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Receiving a notice from the IRS can be alarming, especially when the notice concerns an audit or assessment of additional tax owed. One way of preventing unwarranted panic is understanding what kind of notice you’ve received. Some notices may just inform you of a balance you overlooked, while others inform you that the IRS is taking action to collect a debt. If a notice seems confusing to you, you have two options. The first is to call the IRS and ask for clarification regarding the notice you’ve received. The IRS has tools online and representatives over the phone that can give you more information. If you’re still confused, or if you’re not sure about interacting with the IRS yourself, you can also hire a tax attorney to represent you in your tax controversy with the IRS.
To help you better understand your notice, these are the most common IRS notices sent to taxpayers for purposes of collection:
CP501/502 – Balance Due, Unpaid Taxes
A CP501 notice means that you have a past balance that is due and the IRS is calling your attention to it. A CP501 notice will inform you of the amount of the balance. A CP502 serves as a reminder to the taxpayer regarding an outstanding balance. The IRS usually levies interest and penalties on unpaid tax, so the notice might also indicate how much the interest and penalties are.
You have two options if you’ve received a CP501 notice from the IRS. If the balance is confirmed to be correct, you can pay it off, or set up a payment plan to settle the balance. If you’re not sure about the correctness of the amount, you can inquire with the IRS, or better yet, ask your trusted tax lawyer to verify it on your behalf.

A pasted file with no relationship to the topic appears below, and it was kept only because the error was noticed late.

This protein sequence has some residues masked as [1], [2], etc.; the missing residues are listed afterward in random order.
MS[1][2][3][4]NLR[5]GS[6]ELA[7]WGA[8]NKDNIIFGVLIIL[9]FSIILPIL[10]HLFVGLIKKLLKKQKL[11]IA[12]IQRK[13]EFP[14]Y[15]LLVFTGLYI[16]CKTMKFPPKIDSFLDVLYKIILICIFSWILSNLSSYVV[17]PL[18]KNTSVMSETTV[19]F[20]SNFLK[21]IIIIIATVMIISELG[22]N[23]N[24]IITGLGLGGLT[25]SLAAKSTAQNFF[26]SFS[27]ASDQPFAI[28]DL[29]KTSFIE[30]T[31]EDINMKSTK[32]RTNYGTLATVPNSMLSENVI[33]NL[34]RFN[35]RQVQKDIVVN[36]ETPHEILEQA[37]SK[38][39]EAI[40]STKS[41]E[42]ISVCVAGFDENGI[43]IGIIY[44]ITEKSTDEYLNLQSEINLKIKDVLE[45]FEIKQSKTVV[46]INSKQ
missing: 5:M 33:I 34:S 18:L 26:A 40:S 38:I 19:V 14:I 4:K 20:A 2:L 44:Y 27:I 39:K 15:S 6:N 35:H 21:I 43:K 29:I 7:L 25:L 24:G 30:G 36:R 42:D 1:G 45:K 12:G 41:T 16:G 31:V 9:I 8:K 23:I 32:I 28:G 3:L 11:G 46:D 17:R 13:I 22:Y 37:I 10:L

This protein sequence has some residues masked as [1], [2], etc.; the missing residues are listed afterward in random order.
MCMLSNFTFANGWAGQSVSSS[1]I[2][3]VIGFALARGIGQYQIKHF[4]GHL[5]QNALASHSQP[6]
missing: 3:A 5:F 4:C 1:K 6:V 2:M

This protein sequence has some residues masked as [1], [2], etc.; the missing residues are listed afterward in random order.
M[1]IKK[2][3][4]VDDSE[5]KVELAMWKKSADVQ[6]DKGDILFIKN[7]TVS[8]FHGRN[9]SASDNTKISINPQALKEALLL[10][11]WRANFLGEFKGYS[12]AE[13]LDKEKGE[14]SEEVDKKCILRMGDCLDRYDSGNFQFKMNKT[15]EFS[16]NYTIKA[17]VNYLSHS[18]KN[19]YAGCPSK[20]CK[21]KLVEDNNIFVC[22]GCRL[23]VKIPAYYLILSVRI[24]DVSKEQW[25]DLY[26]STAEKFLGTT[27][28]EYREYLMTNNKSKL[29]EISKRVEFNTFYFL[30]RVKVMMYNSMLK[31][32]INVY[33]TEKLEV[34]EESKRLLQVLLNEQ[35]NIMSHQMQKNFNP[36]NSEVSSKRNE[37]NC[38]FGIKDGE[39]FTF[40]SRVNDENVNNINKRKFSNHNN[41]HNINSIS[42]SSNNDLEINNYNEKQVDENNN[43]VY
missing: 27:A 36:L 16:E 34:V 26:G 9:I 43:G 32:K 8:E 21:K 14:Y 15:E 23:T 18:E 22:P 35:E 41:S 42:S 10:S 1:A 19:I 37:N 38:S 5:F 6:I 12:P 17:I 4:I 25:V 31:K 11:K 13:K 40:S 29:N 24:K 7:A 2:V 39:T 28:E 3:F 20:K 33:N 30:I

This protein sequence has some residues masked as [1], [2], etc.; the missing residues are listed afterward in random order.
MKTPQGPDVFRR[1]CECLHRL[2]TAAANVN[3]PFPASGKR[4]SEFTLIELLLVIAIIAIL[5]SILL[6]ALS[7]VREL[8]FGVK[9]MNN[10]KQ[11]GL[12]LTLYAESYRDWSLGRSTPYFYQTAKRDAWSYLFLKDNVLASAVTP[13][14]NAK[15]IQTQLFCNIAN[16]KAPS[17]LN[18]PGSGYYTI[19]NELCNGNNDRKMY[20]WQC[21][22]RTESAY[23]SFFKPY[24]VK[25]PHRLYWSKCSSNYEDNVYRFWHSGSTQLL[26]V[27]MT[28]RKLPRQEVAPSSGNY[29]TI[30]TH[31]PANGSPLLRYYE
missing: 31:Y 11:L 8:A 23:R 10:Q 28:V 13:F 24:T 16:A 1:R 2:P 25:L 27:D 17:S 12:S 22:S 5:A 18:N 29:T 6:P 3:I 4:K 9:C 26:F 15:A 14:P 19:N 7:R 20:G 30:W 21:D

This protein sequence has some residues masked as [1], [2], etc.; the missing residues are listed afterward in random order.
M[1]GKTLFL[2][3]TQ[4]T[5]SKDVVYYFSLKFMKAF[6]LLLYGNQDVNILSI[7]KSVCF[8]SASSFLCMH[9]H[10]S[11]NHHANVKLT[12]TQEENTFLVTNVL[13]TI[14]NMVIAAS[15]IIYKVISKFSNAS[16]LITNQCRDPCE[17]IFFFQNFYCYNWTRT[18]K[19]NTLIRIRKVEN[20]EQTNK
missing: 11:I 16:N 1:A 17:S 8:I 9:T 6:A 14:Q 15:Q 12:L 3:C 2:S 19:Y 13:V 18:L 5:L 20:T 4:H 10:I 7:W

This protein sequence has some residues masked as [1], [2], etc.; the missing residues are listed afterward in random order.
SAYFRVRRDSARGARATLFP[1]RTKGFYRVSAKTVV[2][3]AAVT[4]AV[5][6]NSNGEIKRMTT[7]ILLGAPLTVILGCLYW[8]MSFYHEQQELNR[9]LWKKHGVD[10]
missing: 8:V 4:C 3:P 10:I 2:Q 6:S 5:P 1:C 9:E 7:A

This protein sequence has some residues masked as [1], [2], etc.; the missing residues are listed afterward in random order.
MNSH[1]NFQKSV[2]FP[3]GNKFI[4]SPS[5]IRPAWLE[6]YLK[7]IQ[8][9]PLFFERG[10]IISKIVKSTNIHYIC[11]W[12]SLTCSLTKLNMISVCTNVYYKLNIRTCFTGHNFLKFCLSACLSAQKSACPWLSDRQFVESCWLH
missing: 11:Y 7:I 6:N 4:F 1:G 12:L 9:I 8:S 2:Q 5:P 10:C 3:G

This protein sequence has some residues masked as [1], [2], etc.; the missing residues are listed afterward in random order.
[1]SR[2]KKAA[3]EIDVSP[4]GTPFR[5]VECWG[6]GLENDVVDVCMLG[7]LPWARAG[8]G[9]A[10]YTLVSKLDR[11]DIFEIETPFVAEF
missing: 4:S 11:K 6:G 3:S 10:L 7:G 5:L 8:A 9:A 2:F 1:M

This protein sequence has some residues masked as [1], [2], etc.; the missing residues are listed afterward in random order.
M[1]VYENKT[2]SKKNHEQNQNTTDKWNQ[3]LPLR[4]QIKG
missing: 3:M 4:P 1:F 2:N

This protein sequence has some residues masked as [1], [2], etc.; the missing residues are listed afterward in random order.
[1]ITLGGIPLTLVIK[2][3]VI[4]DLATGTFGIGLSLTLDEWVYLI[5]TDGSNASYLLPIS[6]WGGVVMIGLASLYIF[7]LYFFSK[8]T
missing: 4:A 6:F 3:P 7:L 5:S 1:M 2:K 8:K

CP504 – Final Notice
A CP504 notice also informs you of a balance that is due and payable. What distinguishes it from a CP501/502 notice is that a CP504 will include a statement that the IRS is starting its collection process. Oftentimes, the IRS will seize any tax refund that belongs to you and will apply it to the debt to pay it off. It doesn’t stop there though – the IRS will go after the taxpayer until the entire balance is paid.
A CP504 is a secondary notice, which means that it’s not sent until a previous notice regarding the balance has already been sent to the taxpayer. This means that as a taxpayer, you can stave off the possibility of receiving a CP504 notice by paying immediately any balance you owe, or setting up a tax relief option if you’re unable to pay the whole amount at once.
CP90 – Intent to Levy
A CP90 notice is sent by the IRS after multiple attempts to inform the taxpayer of their overdue balance. A CP90 will be sent if you do not respond to any of the previous attempts to contact you regarding the overdue balance. A CP90 notice will inform the taxpayer that the IRS is intending to carry out a levy if the overdue balance is not paid. A levy will involve taking the taxpayer’s property, (often money in a bank account) or rights to your property in order to satisfy the tax debt.
If you receive a CP90 Notice, you should contact the IRS as soon as possible to rectify the situation. Ignoring the notice will only lead to more problems, as it gives the IRS impetus to proceed with the levy. At this point, it’s still possible to prevent the levy if you can agree on a tax relief option with the IRS.
If you’re still unsure about which step to take after receiving an IRS notice, the best option is to consult a knowledgeable tax lawyer regarding options. A tax lawyer will be in a better position to advise you – and fight for you if need be.